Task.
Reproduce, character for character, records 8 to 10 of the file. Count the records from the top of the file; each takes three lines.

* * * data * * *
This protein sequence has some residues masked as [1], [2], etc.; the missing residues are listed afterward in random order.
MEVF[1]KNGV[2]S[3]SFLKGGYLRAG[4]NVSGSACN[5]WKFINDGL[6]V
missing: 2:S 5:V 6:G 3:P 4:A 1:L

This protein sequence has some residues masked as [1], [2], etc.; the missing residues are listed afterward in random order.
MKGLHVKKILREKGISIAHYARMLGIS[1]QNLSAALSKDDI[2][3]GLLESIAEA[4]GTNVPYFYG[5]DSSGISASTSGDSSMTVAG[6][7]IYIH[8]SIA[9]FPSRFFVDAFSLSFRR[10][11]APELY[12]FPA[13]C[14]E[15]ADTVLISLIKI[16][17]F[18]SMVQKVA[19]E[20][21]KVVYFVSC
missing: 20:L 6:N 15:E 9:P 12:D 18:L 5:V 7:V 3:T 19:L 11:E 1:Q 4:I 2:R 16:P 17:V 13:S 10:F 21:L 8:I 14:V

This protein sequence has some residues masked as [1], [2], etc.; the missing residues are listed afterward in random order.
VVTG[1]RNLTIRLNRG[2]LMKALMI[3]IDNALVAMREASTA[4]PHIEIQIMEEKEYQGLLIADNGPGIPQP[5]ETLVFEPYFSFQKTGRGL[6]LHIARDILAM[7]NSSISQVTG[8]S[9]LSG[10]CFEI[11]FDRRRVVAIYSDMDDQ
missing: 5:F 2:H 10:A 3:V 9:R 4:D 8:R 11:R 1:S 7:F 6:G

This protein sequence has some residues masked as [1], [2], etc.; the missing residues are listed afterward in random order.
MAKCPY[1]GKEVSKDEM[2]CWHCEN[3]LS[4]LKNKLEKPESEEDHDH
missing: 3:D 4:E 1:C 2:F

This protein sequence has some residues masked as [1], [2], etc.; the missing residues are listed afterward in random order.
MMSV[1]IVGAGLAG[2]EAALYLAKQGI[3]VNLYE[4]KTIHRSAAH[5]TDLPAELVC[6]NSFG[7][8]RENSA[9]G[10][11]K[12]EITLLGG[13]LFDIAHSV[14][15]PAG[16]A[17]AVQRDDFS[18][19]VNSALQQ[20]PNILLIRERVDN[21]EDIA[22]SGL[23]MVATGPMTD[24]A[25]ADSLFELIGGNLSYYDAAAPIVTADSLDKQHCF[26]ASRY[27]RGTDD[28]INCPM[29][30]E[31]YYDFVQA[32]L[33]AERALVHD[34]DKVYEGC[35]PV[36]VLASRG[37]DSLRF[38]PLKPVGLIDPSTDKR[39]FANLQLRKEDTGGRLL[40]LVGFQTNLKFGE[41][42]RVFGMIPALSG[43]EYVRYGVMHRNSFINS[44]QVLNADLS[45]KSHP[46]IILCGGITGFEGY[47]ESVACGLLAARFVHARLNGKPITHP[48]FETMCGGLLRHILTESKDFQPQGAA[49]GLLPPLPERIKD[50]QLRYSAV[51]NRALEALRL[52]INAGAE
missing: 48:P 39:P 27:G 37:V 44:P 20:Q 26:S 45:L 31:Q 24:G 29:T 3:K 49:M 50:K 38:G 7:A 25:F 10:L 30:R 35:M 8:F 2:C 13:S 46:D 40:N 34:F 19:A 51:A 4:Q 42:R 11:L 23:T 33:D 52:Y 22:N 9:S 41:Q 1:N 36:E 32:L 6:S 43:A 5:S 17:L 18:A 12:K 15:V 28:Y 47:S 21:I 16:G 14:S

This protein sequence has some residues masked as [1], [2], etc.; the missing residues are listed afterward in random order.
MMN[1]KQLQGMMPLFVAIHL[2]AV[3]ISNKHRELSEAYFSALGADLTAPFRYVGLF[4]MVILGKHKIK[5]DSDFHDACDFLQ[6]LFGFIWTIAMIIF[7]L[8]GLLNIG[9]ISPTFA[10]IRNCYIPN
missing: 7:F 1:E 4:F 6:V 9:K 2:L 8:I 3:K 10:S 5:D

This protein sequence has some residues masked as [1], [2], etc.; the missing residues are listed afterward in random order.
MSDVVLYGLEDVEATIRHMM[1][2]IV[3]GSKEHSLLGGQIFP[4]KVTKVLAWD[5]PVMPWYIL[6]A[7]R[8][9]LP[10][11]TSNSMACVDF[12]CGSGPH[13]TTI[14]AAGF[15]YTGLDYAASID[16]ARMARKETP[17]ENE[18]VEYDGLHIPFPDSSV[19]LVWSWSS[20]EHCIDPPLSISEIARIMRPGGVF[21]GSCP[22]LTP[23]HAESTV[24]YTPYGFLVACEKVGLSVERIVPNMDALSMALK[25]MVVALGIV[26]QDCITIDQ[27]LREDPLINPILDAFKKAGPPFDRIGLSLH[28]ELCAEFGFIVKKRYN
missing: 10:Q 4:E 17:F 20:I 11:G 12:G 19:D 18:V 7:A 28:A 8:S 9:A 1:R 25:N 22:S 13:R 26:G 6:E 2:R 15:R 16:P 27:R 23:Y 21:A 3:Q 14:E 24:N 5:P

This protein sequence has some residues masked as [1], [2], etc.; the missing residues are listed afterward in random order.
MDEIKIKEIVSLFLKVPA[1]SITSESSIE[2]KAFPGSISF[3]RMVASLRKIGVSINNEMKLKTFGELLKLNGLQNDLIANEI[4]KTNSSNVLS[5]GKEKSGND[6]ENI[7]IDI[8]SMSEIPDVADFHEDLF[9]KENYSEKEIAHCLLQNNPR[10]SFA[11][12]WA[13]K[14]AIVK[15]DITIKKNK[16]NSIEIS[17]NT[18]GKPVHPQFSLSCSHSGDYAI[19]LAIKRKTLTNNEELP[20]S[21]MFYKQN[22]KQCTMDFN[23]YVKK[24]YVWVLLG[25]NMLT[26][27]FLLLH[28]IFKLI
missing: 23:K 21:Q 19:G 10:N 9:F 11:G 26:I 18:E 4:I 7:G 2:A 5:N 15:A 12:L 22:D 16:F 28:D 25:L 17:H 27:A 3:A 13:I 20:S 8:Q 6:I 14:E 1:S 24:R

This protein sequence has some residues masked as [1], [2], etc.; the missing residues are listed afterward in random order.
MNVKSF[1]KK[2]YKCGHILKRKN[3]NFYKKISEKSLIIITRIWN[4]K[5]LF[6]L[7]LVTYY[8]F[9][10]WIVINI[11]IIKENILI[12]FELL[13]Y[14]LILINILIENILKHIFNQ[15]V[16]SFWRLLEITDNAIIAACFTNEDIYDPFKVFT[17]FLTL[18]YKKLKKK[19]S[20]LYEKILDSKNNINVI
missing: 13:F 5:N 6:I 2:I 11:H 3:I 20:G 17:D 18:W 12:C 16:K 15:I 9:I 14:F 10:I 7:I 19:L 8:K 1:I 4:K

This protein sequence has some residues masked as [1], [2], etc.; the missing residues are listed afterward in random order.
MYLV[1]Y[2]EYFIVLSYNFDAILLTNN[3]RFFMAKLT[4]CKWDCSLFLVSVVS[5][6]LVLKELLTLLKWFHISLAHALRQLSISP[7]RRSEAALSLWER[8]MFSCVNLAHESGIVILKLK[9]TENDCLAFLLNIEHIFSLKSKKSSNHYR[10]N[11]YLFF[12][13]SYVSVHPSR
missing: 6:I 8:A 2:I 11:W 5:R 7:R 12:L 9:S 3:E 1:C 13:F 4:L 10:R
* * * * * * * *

This protein sequence has some residues masked as [1], [2], etc.; the missing residues are listed afterward in random order.
MDEIKIKEIVSLFLKVPA[1]SITSESSIE[2]KAFPGSISF[3]RMVASLRKIGVSINNEMKLKTFGELLKLNGLQNDLIANEI[4]KTNSSNVLS[5]GKEKSGND[6]ENI[7]IDI[8]SMSEIPDVADFHEDLF[9]KENYSEKEIAHCLLQNNPR[10]SFA[11][12]WA[13]K[14]AIVK[15]DITIKKNK[16]NSIEIS[17]NT[18]GKPVHPQFSLSCSHSGDYAI[19]LAIKRKTLTNNEELP[20]S[21]MFYKQN[22]KQCTMDFN[23]YVKK[24]YVWVLLG[25]NMLT[26][27]FLLLH[28]IFKLI
missing: 23:K 21:Q 19:G 10:N 9:F 11:G 26:I 18:E 4:I 7:G 2:A 5:N 15:A 12:L 22:D 16:F 28:D 25:L 17:H 27:A 3:A 13:I 20:S 8:Q 6:I 14:E 1:S 24:R

This protein sequence has some residues masked as [1], [2], etc.; the missing residues are listed afterward in random order.
MNVKSF[1]KK[2]YKCGHILKRKN[3]NFYKKISEKSLIIITRIWN[4]K[5]LF[6]L[7]LVTYY[8]F[9][10]WIVINI[11]IIKENILI[12]FELL[13]Y[14]LILINILIENILKHIFNQ[15]V[16]SFWRLLEITDNAIIAACFTNEDIYDPFKVFT[17]FLTL[18]YKKLKKK[19]S[20]LYEKILDSKNNINVI
missing: 13:F 5:N 6:I 2:I 11:H 3:I 20:G 17:D 18:W 12:C 16:K 15:I 9:I 14:F 10:I 7:I 19:L 8:K 1:I 4:K

This protein sequence has some residues masked as [1], [2], etc.; the missing residues are listed afterward in random order.
MYLV[1]Y[2]EYFIVLSYNFDAILLTNN[3]RFFMAKLT[4]CKWDCSLFLVSVVS[5][6]LVLKELLTLLKWFHISLAHALRQLSISP[7]RRSEAALSLWER[8]MFSCVNLAHESGIVILKLK[9]TENDCLAFLLNIEHIFSLKSKKSSNHYR[10]N[11]YLFF[12][13]SYVSVHPSR
missing: 6:I 8:A 2:I 11:W 5:R 7:R 12:L 9:S 3:E 1:C 13:F 4:L 10:R